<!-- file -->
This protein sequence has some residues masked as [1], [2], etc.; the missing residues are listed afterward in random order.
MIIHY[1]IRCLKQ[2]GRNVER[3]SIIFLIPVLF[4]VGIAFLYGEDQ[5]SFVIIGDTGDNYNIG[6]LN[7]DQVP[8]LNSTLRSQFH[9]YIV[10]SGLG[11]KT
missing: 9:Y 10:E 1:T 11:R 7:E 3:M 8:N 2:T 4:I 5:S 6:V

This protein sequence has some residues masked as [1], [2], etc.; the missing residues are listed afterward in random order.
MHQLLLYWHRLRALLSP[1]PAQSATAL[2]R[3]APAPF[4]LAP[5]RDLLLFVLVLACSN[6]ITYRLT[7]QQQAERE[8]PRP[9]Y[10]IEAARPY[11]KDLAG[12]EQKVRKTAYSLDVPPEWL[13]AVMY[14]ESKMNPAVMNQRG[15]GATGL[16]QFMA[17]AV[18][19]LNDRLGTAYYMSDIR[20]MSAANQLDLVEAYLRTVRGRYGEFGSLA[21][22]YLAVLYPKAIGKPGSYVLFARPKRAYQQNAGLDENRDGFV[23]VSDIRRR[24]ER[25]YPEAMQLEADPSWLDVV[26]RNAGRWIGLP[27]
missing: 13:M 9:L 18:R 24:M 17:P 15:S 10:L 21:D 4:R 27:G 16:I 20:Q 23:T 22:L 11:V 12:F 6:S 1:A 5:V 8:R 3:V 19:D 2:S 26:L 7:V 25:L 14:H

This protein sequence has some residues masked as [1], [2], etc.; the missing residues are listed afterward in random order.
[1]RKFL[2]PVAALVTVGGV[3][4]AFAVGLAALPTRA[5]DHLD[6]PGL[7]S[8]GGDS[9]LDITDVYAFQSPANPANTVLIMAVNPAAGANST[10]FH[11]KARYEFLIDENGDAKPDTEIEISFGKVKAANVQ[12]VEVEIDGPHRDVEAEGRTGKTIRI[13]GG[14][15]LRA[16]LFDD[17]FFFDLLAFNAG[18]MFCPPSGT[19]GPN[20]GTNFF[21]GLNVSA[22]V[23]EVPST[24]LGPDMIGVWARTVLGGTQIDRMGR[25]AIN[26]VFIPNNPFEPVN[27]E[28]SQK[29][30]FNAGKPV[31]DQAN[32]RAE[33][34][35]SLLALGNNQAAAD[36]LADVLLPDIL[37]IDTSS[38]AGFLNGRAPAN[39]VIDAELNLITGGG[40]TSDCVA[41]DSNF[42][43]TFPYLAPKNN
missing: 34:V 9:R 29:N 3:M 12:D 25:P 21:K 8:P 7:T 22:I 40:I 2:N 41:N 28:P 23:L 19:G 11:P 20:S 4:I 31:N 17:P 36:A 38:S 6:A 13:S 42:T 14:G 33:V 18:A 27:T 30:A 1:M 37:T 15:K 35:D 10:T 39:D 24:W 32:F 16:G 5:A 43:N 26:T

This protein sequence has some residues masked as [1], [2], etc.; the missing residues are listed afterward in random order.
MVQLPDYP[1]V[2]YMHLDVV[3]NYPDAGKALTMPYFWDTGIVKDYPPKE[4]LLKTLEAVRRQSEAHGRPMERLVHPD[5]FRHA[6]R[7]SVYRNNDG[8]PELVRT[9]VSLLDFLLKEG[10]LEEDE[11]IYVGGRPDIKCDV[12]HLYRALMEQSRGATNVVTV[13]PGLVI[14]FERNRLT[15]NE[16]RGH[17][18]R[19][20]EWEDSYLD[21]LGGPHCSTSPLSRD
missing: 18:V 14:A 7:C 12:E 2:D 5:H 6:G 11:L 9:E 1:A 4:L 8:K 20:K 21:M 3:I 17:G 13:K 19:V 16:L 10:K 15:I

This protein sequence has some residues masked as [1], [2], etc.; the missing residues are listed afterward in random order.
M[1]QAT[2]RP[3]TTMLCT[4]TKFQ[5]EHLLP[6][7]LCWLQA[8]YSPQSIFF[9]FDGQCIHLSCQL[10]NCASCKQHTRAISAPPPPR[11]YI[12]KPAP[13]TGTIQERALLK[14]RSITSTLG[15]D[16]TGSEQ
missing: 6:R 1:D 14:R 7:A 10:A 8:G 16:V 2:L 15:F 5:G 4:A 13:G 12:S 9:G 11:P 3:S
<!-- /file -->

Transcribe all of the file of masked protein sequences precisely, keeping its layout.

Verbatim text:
This protein sequence has some residues masked as [1], [2], etc.; the missing residues are listed afterward in random order.
MIIHY[1]IRCLKQ[2]GRNVER[3]SIIFLIPVLF[4]VGIAFLYGEDQ[5]SFVIIGDTGDNYNIG[6]LN[7]DQVP[8]LNSTLRSQFH[9]YIV[10]SGLG[11]KT
missing: 9:Y 10:E 1:T 11:R 7:E 3:M 8:N 2:T 4:I 5:S 6:V

This protein sequence has some residues masked as [1], [2], etc.; the missing residues are listed afterward in random order.
MHQLLLYWHRLRALLSP[1]PAQSATAL[2]R[3]APAPF[4]LAP[5]RDLLLFVLVLACSN[6]ITYRLT[7]QQQAERE[8]PRP[9]Y[10]IEAARPY[11]KDLAG[12]EQKVRKTAYSLDVPPEWL[13]AVMY[14]ESKMNPAVMNQRG[15]GATGL[16]QFMA[17]AV[18][19]LNDRLGTAYYMSDIR[20]MSAANQLDLVEAYLRTVRGRYGEFGSLA[21][22]YLAVLYPKAIGKPGSYVLFARPKRAYQQNAGLDENRDGFV[23]VSDIRRR[24]ER[25]YPEAMQLEADPSWLDVV[26]RNAGRWIGLP[27]
missing: 13:M 9:L 18:R 24:M 17:P 15:S 10:L 21:D 4:R 27:G 16:I 20:Q 23:T 22:L 11:V 12:F 6:S 1:A 5:V 8:R 3:V 19:D 2:S 26:L 7:V 25:L 14:H

This protein sequence has some residues masked as [1], [2], etc.; the missing residues are listed afterward in random order.
[1]RKFL[2]PVAALVTVGGV[3][4]AFAVGLAALPTRA[5]DHLD[6]PGL[7]S[8]GGDS[9]LDITDVYAFQSPANPANTVLIMAVNPAAGANST[10]FH[11]KARYEFLIDENGDAKPDTEIEISFGKVKAANVQ[12]VEVEIDGPHRDVEAEGRTGKTIRI[13]GG[14][15]LRA[16]LFDD[17]FFFDLLAFNAG[18]MFCPPSGT[19]GPN[20]GTNFF[21]GLNVSA[22]V[23]EVPST[24]LGPDMIGVWARTVLGGTQIDRMGR[25]AIN[26]VFIPNNPFEPVN[27]E[28]SQK[29][30]FNAGKPV[31]DQAN[32]RAE[33][34][35]SLLALGNNQAAAD[36]LADVLLPDIL[37]IDTSS[38]AGFLNGRAPAN[39]VIDAELNLITGGG[40]TSDCVA[41]DSNF[42][43]TFPYLAPKNN
missing: 34:V 9:R 29:N 3:M 12:D 25:P 21:K 8:P 7:T 22:I 40:I 2:N 41:N 28:P 23:L 19:G 11:P 20:S 4:I 31:N 17:P 36:A 38:S 6:A 13:S 42:T 14:G 33:V 18:A 27:T 30:A 1:M 37:T 15:K 35:D 10:T 39:D 24:W 32:F 16:G 5:A 43:N 26:T

This protein sequence has some residues masked as [1], [2], etc.; the missing residues are listed afterward in random order.
MVQLPDYP[1]V[2]YMHLDVV[3]NYPDAGKALTMPYFWDTGIVKDYPPKE[4]LLKTLEAVRRQSEAHGRPMERLVHPD[5]FRHA[6]R[7]SVYRNNDG[8]PELVRT[9]VSLLDFLLKEG[10]LEEDE[11]IYVGGRPDIKCDV[12]HLYRALMEQSRGATNVVTV[13]PGLVI[14]FERNRLT[15]NE[16]RGH[17][18]R[19][20]EWEDSYLD[21]LGGPHCSTSPLSRD
missing: 18:V 14:A 7:C 12:E 2:D 5:H 6:G 11:L 9:E 1:A 4:L 8:K 20:K 21:M 3:I 17:G 13:K 19:V 16:L 10:K 15:I

This protein sequence has some residues masked as [1], [2], etc.; the missing residues are listed afterward in random order.
M[1]QAT[2]RP[3]TTMLCT[4]TKFQ[5]EHLLP[6][7]LCWLQA[8]YSPQSIFF[9]FDGQCIHLSCQL[10]NCASCKQHTRAISAPPPPR[11]YI[12]KPAP[13]TGTIQERALLK[14]RSITSTLG[15]D[16]TGSEQ
missing: 6:R 1:D 14:R 7:A 10:A 8:G 16:V 2:L 15:F 5:G 4:A 13:G 12:S 9:G 11:P 3:S